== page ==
China trade troubles: More than just currency

June 30, 2005
National security concerns always trump economic concerns.

National security concerns always trump economic concerns. In 2004, the bilateral U.S. trade deficit with China totaled $162 billion. If economics were driving policy in the U.S. Government, every effort would be made to diminish that trade deficit by increasing exports to China in every way. Instead, the Commerce Department's Bureau of Industry and Security is contemplating new regulations that are guaranteed to diminish U.S. manufactured exports to China by a significant amount, particularly in the metalcutting and forming sector.

While testifying before the House Armed Services Committee, Acting Commerce Department Under Secretary for Export Administration Peter Lichtenbaum committed to Chairman Duncan Hunter (R, Calif.) that he would draft regulations that would keep U. S. companies from doing business with the Chinese military. That commitment sounds simple enough, but it has broad implications.

Currently, exports to Chinese military end users are not prohibited, unless the end user is engaged in manufacturing weapons of mass destruction (or certain other prohibited activities). However, early drafts of the proposed new regulations could potentially cut off a great deal of the business that is currently taking place.

Although the final regulations have not been revealed to the public, the proposed definition of the Chinese military and the parameters of doing business are vague. In its current form, the regulations would almost certainly deter companies from doing business with Chinese entities that might possibly be suppliers to the Chinese military. This would impact even companies that are neither Chinese military entities nor principal suppliers to the military.

In the legislative arena, the House Armed Services Committee, chaired by Rep. Hunter, inserted a controversial provision into the Defense Authorization bill for Fiscal Year 2006. It is designed to signal to European Union companies that they could choose between supplying military equipment to the Chinese military or the U.S. military, but not both. It stipulates that any company that supplies the Chinese military with any item (or a comparable item) that is on the U.S. Munitions List would be prohibited from participating in procurement contracts with the Defense Department for a period of five years. The prohibition on procurement would be applied to the subsidiaries of foreign parent companies that violated the ban, which would affect such multibillion dollar companies operating in the U.S. as BAE and EADS.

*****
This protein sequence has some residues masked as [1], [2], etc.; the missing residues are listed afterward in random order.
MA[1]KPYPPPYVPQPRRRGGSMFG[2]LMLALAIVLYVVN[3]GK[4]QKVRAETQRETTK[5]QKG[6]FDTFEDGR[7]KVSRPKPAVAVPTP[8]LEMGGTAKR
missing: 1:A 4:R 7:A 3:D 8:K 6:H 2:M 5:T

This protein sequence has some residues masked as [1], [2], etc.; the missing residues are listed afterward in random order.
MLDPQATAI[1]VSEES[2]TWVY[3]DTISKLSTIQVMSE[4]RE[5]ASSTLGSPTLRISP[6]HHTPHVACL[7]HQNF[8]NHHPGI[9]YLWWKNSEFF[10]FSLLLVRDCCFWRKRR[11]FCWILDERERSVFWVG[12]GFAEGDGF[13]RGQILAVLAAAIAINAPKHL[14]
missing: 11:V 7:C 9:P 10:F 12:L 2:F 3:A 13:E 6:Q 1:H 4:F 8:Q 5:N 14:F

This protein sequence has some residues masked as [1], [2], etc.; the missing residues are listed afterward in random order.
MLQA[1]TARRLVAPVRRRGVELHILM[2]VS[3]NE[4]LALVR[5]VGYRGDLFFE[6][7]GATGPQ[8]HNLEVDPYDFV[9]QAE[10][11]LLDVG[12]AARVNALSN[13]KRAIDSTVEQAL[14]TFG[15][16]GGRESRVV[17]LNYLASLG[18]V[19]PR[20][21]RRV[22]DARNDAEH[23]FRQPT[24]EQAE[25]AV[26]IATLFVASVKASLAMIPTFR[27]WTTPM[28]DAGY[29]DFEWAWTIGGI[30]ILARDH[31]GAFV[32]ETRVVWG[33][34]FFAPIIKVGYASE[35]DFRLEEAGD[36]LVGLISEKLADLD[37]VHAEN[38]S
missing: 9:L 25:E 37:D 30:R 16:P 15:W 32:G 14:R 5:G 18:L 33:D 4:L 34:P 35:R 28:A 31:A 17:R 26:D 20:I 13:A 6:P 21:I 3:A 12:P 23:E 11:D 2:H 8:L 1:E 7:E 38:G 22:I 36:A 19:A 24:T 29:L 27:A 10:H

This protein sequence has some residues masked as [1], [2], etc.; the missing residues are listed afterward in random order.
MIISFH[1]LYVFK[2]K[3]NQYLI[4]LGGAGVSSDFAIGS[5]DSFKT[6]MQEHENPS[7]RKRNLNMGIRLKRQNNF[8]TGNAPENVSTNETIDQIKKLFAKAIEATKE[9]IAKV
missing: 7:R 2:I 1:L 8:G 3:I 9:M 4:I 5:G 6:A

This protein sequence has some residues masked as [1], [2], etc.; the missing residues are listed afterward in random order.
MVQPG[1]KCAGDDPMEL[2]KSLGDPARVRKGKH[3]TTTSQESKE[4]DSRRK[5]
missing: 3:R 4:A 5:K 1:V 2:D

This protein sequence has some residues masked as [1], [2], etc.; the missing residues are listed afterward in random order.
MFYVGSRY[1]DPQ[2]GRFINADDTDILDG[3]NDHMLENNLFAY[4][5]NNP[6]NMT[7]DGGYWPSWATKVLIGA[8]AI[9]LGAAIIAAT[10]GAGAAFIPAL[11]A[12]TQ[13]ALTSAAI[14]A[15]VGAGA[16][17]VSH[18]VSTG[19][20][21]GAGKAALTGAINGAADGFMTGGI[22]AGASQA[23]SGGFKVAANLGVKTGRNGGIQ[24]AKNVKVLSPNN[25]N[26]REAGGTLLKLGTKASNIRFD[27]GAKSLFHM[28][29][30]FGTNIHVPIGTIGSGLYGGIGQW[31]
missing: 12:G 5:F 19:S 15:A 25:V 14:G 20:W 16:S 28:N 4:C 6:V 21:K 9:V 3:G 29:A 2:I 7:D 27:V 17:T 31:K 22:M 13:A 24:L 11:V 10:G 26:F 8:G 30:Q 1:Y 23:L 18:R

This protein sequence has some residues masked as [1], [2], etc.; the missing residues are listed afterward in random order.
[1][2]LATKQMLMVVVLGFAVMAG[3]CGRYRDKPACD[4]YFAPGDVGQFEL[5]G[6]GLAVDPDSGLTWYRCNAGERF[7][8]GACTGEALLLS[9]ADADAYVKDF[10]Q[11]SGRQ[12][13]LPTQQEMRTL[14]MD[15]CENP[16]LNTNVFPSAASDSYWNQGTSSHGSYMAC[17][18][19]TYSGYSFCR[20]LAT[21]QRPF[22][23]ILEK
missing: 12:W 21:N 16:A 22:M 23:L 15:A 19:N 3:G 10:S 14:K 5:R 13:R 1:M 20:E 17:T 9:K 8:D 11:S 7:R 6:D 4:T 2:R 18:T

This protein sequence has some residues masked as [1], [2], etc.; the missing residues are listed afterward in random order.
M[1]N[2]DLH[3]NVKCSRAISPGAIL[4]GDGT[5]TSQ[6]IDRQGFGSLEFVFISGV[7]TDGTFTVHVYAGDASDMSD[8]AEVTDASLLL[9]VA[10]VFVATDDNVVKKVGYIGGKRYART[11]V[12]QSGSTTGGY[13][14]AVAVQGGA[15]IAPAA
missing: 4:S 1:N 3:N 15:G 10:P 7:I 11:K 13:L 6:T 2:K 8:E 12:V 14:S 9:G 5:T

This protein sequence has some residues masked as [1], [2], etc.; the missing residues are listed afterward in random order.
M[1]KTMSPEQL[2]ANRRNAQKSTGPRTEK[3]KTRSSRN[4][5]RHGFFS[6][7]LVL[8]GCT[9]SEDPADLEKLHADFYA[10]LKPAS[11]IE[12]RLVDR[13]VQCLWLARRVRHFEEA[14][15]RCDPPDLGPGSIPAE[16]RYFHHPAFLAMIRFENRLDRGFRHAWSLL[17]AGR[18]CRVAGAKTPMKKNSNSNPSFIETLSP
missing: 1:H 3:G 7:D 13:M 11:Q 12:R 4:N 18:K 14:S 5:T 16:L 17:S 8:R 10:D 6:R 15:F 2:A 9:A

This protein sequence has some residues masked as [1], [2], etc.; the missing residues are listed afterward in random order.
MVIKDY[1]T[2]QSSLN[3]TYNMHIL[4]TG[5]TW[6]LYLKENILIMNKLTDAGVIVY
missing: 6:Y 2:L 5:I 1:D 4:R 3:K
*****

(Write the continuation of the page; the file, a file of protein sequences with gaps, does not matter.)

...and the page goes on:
Exceptions are made only for existing contracts and procurement essential to U.S. national security. It is likely that the proposed regulations and the legislative provision are designed to provide credibility for an initiative by the Administration to induce the EU countries to adopt similar "China military catch-all" regulations. This would explain the pressure to get these regulations in place while the EU is debating the lifting of the Tienamen Square sanctions against doing business with the Chinese military. But both the legislation and the regulation are likely to have deleterious consequences for the industrial sector in the U.S.

Europeans are likely to interpret any prohibition against doing business with the Chinese military more narrowly than the U.S. Without reliable information or more precise definitions, U.S. companies are likely to cut off trade with many previously acceptable Chinese factories. If U.S. companies go ahead and ship, they run the risk of violating the law. Finally, if the legislation passes, EU companies faced with possible loss of the U.S. market for doing business with the Chinese military will be that much less open to using American equipment, or buying American parts and components. Whatever the national security justification, the trade implications are direct and negative.

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